The Russian authorities dramatically raised the stakes in their campaign against the country's richest oligarch last night, freezing his controlling holding in Russia's biggest oil company, Yukos.
Shares in the company, which had already lost one-third of its $35bn (£20.6bn) market value since the arrest and imprisonment of Mikhail Khodorkovskylast weekend, plummeted, as did other shares on the Russian stock exchange.
The finance minister, Aleksei Kudrin, admitted that the so-called Yukos affair was having an adverse effect on the Russian economy, but appealed to investors to recognise the sound fundamentals of the Russian economy before doing anything precipitate. He said that President Putin, whom he has worked with for more than 10 years, wanted to make Russia internationally competitive and friendly to attracting business. He insisted that Mr Putin would do nothing that would undermine that. Mr Kudrin, looking weary, was called out of the room at one point to take a call from the President.
The finance minister stressed that Mr Khodorkovsky's holding in Yukos, which was made up of shares held in companies registered in Cyprus, Gibraltar and the Isle of Man, had been frozen, not confiscated, and that this was entirely normal in such cases. He said that it should not impede the functioning of Yukos and its managers, who should continue to work normally.
Yukos, however appeared to view its troubles in a different and more malign light. Shortly before the announcement about the freezing of Mr Khodorkovsky's assets, a senior company executive had gone on the record to defend the transparency of its operations and the integrity of its imprisoned chief executive. Mr Khodorkovsky faces charges of large-scale tax evasion and embezzlement that carry a minimum sentence of 10 years in prison and could cost him his estimated $8bn dollar fortune and the dissolution of Russia's biggest oil company.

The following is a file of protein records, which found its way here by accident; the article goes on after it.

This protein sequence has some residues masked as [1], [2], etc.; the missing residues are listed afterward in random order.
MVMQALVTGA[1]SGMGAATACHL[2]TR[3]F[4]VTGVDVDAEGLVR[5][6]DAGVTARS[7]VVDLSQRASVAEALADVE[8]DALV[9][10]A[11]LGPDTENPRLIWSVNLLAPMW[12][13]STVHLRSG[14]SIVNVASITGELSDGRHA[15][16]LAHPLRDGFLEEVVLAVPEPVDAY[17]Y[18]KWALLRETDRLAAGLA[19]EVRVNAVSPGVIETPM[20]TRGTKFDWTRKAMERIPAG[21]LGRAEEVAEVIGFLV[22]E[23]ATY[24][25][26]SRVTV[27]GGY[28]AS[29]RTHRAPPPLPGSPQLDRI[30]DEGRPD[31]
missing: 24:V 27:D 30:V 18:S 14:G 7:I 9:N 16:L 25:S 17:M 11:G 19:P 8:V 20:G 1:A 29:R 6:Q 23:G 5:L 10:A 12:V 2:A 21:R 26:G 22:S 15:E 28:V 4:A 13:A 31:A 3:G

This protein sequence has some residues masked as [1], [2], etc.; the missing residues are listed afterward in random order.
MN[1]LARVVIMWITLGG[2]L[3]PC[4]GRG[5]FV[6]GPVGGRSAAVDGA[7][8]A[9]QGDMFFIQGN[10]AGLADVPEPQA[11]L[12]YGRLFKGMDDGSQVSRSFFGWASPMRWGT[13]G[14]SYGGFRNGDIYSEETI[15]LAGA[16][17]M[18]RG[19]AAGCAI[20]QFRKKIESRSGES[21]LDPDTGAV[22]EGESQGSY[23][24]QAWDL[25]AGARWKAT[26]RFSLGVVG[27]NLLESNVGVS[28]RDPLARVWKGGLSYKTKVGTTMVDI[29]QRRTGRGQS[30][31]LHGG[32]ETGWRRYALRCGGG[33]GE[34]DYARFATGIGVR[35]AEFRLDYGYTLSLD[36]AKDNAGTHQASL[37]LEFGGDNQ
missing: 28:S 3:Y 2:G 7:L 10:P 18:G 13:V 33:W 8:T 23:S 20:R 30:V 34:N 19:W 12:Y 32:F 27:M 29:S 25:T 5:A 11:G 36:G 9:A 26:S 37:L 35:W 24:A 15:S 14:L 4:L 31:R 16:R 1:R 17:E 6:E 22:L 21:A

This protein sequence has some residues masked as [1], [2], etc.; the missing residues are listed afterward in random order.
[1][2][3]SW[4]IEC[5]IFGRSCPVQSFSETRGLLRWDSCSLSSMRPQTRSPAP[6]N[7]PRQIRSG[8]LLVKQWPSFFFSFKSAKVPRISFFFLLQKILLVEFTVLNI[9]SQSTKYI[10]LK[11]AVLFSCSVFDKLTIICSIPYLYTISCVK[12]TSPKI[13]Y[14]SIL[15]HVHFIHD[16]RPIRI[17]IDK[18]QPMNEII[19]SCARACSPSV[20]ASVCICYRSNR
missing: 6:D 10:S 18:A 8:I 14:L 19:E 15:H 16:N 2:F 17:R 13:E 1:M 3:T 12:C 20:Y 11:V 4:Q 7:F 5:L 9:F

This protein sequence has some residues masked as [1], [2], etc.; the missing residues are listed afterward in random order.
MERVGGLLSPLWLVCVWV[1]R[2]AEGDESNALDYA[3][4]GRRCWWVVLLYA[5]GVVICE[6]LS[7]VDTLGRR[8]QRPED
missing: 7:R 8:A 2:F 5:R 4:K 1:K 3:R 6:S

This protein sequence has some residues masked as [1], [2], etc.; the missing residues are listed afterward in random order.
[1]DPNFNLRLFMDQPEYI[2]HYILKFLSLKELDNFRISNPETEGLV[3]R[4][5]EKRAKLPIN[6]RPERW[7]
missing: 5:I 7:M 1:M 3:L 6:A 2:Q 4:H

Speaking in Moscow yesterday, the executive described the charges as "absolutely baseless" and expressed confidence that "in an open and free court", Mr Khodorkovsky would be able to exonerate himself. He also said that at least some of the evidence cited by the office of the prosecutor general would be inadmissible. Electronic documents found on computers confiscated last week from a public relations company were referred to by the prosecutor's office the previous day as providing evidence of a massive tax evasion scam. The Yukos executive, Hugo Erikssen, director of the company's international information department, said, however, that electronic data was not considered evidence under Russian law.
Mr Erikssen, who was appointed in 1999 to bring the company's image and reputation up to international standards, portrayed Mr Khodorkovsky's arrest as part of a much larger political battle inside the Russian administration geared at next month's parliamentary elections. It was, he said, a reflection of "an invisible clash of two ways in which Russian can be developed". The first being the free-market, capitalist way favoured by Mr Khodorkovsky and exemplified in his company, Yukos, which would lead to Russia's full integration in the world economy. The second was the "statist" way that had its roots in the communist party ideology of the past, where big companies were seen as a challenge that was difficult for governments to deal with.
Mr Erikssen stressed the vast investment of resources and energy Mr Khodorkovsky had placed in Yukos and the scale of his achievement in turning around what had been an insolvent company, with workers owed millions of roubles in wages, before he took over in 1996. Through Mr Khodorkovsky's efforts, he said, Yukos had survived the collapse of oil prices through the late Nineties and the economic crash of 1998.
During the day President Putin met investment bankers to reassure them the government was not pursuing a campaign against business.
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